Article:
Some people commented that social media sites like Twitter, Facebook and MySpace are a waste of time — “a huge time sink“. Some actual business owners posted that they have never created an account on any of these sites and never will. Many others stated they have never heard of most of the websites, and don’t understand the point behind them.

That’s where KnowEm comes in. Just because you don’t know every social media site doesn’t mean you can’t or don’t want to protect your brand name on it. You probably never heard of Twitter a year ago, but today there’s a mad race for every company to secure their @BrandName on Twitter. And for good reason; you don’t want someone else to get it first (by the way, you can also visit @knowem on Twitter).

Unless you’ve got an internet marketing staff working with you, you may not think you can keep up to date on all 120 sites which we register you with. That’s OK, because the important point to remember is that with KnowEm you are reserving your brand name, protecting it from someone else registering it. It’s not going anywhere. When you’re ready to start working with a different site, it will be there waiting for you. Convenient, isn’t it? That’s what our service is all about 😉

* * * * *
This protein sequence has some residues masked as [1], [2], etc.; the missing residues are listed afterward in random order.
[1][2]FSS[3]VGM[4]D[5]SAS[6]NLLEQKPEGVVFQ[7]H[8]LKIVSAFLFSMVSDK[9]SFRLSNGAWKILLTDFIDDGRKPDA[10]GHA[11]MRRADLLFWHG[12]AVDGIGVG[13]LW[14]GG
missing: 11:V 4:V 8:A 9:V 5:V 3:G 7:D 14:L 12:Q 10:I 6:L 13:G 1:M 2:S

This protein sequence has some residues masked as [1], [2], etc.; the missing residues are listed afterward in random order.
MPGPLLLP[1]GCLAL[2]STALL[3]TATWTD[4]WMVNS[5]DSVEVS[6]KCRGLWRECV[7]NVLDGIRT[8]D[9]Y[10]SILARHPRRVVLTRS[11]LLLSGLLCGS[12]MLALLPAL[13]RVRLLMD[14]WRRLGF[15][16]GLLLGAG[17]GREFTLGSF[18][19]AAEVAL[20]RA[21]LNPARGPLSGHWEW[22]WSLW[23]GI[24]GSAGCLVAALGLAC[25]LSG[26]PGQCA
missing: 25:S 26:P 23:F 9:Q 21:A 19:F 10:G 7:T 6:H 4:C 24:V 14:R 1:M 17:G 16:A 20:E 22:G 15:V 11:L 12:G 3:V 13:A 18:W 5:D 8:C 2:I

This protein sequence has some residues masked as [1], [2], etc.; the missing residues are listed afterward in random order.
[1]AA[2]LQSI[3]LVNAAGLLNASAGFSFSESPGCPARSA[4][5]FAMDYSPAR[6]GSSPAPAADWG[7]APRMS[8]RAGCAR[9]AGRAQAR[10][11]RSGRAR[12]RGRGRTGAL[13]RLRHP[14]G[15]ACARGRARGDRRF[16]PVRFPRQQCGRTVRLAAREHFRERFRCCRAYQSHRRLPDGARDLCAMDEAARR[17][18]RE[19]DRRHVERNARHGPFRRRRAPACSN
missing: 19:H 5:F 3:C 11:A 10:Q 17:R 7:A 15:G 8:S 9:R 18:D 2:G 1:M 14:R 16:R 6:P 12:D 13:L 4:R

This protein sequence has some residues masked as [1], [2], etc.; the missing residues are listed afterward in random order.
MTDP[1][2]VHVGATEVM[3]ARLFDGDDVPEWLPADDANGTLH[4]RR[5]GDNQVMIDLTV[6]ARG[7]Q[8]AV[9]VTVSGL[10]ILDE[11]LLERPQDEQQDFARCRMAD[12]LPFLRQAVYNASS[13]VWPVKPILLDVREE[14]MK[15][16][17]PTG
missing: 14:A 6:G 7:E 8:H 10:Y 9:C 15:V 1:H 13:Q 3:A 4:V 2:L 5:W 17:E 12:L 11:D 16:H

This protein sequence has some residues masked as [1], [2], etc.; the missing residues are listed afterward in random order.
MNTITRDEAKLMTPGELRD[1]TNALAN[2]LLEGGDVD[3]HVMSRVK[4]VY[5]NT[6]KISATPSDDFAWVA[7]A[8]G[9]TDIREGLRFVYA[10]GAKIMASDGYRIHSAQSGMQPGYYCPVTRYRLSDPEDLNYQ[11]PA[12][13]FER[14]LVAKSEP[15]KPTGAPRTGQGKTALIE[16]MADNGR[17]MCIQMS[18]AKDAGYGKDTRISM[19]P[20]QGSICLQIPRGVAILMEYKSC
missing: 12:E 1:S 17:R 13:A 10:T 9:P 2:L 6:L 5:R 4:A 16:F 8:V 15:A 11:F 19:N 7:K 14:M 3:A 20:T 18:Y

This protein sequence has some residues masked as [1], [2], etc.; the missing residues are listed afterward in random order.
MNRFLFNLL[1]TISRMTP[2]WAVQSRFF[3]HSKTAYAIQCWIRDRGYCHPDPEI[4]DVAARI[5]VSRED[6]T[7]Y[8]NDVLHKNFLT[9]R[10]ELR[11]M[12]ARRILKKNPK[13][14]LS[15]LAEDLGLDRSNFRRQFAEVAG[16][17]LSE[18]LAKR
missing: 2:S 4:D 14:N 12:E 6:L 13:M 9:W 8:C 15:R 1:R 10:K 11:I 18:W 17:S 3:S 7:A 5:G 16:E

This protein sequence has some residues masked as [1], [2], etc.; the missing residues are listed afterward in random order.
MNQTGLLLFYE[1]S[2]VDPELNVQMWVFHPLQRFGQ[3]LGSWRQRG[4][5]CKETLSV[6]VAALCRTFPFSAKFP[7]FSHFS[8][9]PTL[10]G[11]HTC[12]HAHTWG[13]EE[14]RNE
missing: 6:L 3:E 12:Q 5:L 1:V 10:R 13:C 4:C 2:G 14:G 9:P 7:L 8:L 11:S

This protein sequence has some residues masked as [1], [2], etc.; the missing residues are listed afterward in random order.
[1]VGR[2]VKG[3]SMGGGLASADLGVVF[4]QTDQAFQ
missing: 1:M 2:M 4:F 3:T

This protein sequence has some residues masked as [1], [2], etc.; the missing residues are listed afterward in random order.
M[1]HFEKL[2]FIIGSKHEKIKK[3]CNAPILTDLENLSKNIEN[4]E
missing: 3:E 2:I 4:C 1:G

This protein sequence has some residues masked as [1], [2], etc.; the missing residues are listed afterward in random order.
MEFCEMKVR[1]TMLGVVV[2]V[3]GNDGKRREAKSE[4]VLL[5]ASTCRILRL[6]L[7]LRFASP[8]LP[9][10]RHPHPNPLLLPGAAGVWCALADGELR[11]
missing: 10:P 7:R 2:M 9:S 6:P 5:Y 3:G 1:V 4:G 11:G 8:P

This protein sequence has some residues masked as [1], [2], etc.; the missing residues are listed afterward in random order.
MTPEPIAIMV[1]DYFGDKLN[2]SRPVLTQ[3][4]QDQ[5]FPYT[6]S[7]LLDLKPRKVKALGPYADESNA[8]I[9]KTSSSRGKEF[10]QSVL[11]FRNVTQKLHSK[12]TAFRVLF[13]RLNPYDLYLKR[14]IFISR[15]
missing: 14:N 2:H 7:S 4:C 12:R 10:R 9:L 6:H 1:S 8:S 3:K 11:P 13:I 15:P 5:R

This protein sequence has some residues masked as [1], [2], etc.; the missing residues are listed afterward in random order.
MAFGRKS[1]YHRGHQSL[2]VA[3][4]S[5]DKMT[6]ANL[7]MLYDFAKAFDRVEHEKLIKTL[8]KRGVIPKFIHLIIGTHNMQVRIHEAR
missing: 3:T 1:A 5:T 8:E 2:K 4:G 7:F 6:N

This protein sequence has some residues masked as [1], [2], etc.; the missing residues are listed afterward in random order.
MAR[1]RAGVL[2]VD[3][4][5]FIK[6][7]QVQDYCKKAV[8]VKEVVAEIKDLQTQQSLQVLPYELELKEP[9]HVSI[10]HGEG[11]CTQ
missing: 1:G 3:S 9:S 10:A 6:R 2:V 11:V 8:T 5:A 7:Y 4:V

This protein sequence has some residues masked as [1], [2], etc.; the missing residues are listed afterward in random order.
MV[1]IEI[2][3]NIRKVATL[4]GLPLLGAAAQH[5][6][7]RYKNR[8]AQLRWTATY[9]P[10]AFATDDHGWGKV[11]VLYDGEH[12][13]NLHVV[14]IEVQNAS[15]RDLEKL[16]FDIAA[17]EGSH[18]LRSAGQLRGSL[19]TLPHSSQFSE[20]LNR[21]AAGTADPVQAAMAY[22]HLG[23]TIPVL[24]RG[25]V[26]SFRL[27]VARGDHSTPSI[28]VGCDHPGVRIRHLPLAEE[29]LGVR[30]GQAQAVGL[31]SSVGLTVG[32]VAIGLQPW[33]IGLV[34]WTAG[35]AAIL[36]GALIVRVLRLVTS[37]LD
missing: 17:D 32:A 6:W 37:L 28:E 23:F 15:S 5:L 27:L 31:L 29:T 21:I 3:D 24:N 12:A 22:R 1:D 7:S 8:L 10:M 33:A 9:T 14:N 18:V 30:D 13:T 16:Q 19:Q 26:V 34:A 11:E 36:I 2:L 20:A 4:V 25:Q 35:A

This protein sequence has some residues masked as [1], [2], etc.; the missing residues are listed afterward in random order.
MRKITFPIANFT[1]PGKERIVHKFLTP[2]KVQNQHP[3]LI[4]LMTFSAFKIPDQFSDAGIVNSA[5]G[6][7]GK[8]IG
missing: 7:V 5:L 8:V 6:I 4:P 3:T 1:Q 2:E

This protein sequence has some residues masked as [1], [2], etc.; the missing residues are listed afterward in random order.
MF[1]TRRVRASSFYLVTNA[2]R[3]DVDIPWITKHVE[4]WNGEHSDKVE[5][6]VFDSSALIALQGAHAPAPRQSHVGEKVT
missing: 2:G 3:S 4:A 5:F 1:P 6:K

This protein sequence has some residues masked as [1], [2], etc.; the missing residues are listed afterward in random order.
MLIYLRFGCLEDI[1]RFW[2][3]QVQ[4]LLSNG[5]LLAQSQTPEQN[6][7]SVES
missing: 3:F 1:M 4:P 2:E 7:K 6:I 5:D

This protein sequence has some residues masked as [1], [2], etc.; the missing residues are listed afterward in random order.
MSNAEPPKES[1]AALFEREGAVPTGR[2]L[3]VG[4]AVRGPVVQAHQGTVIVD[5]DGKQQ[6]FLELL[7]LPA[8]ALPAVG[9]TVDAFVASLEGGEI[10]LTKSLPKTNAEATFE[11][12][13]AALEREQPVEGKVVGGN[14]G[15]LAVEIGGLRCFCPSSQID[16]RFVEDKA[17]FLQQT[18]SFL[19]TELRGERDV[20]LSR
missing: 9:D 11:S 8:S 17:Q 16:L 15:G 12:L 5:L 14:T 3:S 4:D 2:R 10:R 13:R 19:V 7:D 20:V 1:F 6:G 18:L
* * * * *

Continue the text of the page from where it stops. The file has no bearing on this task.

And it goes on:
The Launch: The First 48 Hours

April 22, 2009 · Filed Under KnowEm News · 1 Comment 

It’s been a couple of extremely hectic and busy days since we launched on Monday morning. Our press release got some great exposure, and some really great bloggers wrote some outstanding reviews about our site. I was interviewed by Loren Baker of Search Engine Journal (thanks, Loren!), and we made the home page of KillerStartups (don’t be too shy to vote for us!). By the end of the day on Monday we were in top popular spots on both Alexa and Delicious. But the traffic really picked up yesterday when Josh at Cnet did a write up on us – and then we hit the home page of Digg!

KnowEm on the front page of Digg

We scrambled to handle the server load – even though we knew from past launches, especially with CheckUserNames (the original site before we called it KnowEm), that server traffic will spike with a popular story. What we didn’t expect was the traffic that achieving the #1 spot on Digg would send to the server – the database was handling hundreds of concurrent connections every second! We had some intermittent outages for about 5 to 10 minutes, but I was able to quickly adjust the server configuration to handle the massive traffic.